Grime originated in London during the early 2000’s — a combination of UK electronic music and hip-hop. The sub-genre also borrows liberally from dancehall and reggae. The most identifiable characteristic of grime is hyperactive, syncopated breakbeats, generally 130-140 bpm. Lyrics depict gritty inner-city life. The casual listener will note a rather standard emcee cadence and those aforementioned roots in UK electronic music, specifically breakbeat, drum & bass, and jungle. #TheMoreYouKnow

I normally stumble on modern rap/hip-hop artists when they go slow jam. Stormzy manages to hold my attention even when the bpm’s drop. “Cigarettes & Cush,” as one example of a slow-burner that still hits. Gang Signs & Prayer lacks not for thumpers. A Junkaroo parade strolls through the studio during “Cold,” and “Big For Your Boots” will challenge your speakers with some low-end Gregorian chants laced behind Stormzy’s rapidfire lyricism.

 

Sample tracks: Big For Your Boots, Mr. Skeng, 100 Bags

Buy Gang Signs & Prayer on Amazon

 

 

 

Also highly recommended this week:

 

Vagabon – Infinite Worlds

A deft tightrope strung between brash art-pop and dream-pop.

vagabon infinite worlds
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Hippo Campus – Landmark

Minneapolis indie-rock quartet that’s drawing legitimate Vampire Weekend comparisons.

hippo campus landmark

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Thundercat – Drunk

Neo-soul by way of Frank Zappa.

thundercat drunk

30Hz New Music Radar 2/17/17: Maggie Rogers – Now That the Light is Fading EP

30hz new music radar

Welcome to February 17th. It’s pretty much President’s Day Eve already. If hearing President’s Day Eve doesn’t feel sobering, I congratulate you on being a stone-cold rock in a hail-storm. But about the music. 

 

I’m scrapped for time, but seeing as how I’m trying to be consistent in recommending top-notch tunes week after week after week I can’t take Week 4 off. Maybe Week 12 but not Week 4. Especially considering that I’ve spent most of the day with headphones in my ears and half-listening to everyone around me. It would be a disservice to everyone I’ve ignored today if I didn’t post my new release findings.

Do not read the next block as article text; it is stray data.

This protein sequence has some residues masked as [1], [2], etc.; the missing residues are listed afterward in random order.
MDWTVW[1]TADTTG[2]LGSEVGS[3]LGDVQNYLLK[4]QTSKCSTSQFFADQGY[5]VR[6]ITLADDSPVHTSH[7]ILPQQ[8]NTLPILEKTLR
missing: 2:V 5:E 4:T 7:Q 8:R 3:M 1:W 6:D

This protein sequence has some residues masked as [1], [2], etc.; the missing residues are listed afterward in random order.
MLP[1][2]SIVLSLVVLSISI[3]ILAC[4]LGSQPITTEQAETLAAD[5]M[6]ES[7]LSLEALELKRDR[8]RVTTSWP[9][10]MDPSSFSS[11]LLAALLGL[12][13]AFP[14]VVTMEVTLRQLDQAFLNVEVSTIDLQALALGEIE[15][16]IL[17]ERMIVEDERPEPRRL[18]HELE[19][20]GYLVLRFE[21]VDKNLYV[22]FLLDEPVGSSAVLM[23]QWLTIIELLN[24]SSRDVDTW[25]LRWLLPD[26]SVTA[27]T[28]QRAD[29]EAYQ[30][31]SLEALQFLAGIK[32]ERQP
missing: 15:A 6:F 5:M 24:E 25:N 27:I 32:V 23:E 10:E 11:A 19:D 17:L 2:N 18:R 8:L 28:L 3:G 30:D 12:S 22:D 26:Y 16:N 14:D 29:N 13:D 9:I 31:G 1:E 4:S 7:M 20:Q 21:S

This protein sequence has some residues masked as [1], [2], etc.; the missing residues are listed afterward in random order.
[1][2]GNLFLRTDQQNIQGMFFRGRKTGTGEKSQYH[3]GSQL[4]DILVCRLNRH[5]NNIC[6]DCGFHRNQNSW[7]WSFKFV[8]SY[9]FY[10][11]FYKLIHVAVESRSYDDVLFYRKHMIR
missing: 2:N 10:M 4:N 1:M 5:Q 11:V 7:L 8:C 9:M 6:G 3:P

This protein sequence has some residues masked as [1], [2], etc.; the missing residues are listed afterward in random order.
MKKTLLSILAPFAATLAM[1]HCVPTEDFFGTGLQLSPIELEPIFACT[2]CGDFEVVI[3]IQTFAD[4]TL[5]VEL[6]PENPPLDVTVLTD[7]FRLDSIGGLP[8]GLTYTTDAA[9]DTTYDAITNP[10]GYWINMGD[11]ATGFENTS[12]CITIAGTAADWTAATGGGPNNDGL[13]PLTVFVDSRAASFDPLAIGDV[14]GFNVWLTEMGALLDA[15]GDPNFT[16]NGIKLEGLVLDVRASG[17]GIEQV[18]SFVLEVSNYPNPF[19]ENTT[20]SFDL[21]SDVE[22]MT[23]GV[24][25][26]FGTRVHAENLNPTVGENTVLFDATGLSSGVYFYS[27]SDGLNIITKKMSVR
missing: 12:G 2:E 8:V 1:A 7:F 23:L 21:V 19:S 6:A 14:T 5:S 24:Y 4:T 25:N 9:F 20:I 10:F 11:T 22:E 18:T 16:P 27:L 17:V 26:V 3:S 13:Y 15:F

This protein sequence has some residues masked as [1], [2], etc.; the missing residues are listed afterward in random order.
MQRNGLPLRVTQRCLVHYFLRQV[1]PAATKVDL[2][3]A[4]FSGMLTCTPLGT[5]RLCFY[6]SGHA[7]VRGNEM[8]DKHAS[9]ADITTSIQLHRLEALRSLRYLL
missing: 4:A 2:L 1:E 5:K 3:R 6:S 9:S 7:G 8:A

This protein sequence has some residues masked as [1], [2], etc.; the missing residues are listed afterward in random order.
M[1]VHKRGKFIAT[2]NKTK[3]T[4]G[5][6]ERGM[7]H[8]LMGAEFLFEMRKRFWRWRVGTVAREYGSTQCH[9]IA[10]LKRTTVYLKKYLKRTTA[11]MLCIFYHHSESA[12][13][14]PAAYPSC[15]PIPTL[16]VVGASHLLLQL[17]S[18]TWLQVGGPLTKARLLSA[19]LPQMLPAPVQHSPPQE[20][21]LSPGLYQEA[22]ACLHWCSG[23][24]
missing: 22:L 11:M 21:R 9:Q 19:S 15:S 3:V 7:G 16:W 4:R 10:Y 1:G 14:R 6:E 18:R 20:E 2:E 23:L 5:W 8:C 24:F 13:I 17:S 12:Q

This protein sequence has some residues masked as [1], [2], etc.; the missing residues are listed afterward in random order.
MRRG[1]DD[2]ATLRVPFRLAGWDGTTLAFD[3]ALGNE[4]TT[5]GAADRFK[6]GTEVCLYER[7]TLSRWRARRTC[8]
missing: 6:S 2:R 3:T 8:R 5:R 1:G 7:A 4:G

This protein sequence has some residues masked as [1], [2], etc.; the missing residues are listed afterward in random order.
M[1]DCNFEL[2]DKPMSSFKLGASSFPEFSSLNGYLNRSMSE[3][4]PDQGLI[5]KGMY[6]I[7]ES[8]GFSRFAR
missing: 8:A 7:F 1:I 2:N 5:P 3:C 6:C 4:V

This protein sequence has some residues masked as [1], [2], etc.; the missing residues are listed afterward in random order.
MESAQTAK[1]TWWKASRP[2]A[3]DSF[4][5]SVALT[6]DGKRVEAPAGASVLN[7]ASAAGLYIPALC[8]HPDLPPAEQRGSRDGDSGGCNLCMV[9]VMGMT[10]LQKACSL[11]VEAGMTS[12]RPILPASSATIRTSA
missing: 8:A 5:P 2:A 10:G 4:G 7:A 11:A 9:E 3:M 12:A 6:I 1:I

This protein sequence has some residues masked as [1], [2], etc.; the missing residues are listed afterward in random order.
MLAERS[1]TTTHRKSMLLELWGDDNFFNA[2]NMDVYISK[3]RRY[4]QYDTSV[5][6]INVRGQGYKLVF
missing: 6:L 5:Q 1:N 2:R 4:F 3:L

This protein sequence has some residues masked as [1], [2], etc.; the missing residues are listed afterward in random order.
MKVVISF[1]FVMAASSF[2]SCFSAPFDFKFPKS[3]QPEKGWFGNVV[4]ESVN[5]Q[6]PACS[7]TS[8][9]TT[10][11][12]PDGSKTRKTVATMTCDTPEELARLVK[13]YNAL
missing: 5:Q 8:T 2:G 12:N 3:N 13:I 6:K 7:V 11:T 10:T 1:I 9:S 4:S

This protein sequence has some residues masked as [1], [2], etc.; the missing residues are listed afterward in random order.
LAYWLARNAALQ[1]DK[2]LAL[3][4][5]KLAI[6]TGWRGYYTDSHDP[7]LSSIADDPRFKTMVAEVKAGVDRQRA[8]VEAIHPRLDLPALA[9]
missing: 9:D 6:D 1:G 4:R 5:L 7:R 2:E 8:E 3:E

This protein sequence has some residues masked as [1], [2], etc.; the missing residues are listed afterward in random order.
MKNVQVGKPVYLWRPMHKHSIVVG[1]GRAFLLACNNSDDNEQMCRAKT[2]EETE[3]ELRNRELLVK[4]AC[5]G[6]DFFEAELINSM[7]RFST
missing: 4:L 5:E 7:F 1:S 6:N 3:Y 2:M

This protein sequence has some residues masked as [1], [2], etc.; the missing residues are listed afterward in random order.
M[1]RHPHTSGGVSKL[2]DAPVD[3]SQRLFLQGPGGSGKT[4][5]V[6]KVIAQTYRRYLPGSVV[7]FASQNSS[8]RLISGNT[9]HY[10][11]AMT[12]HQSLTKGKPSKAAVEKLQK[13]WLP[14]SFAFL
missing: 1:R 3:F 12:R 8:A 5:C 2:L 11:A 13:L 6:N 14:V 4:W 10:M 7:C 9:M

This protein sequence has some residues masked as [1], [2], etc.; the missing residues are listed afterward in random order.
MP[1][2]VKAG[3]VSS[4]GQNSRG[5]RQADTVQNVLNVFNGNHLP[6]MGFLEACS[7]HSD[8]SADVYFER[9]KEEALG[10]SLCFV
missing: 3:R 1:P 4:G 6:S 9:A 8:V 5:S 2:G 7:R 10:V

As always, music fans, share good music. It’s one of our few pure joys, a renewable resource of life blood and energy. Music, you guys. #NotSoDeepThoughts

 

30Hz Playlist on Spotify: Every New Music Radar Recommendation.


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30Hz New Music Radar: Maggie Rogers – Now That the Light is Fading EP

Maggie Rogers teased us last year with the song “Alaska.” Just the one song. Something to whet our whistles. And just like that first sip of whiskey, we shuddered. Not the bad kind of shudder. The good kind. The kind that just gets us acquainted with this new, bold flavor. But that’s all we had — that first sip.

Today, Maggie Rogers released an LP. So it’s not a full glass; it’s a larger sample. A fingerfull, perhaps. And it’s as good as we hoped. Her bio suggests a merging of folk, dance, pop, whatever. These bios don’t do anyone justice. Maggie Rogers has soul. No. She has SOUL. Singer/songwriters more often than not could be lumped into categories like “pleasant” or “cloying” or “annoying.” It’s all too easy to dismiss their output as ephemeral twee. Not so with Maggie Rogers. Unless I’m unfairly falling over myself about five tracks, Maggie Rogers is one of the most exciting young artists in music.

Legend has it that Maggie Rogers wrote her breakout hit “Alaska” about a hiking trip in college with Pharrell Williams… in under 15 minutes. Legend also has it that Pharrell was moved to tears after first hearing the track. Those legends are tricky things.

Let’s boil Maggie Rogers down. She’s a banjo-laced electro-soulstress and you should listen to everything she’s ever released, which will take you all of 17 minutes.

Sample tracks: All of them.

Buy Now That The Light Is Fading on Amazon

 

 

 

Also highly recommended this week:

 

Middle Kids – s/t LP

Orchestral Aussie indie-pop

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Ryan Adams – Prisoner

Prolific singer-songwriter’s best collection since Heartbreaker.

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Molly Burch – Please Be Mine

Jazz-fueled smoky-voiced indie-pop vocalist.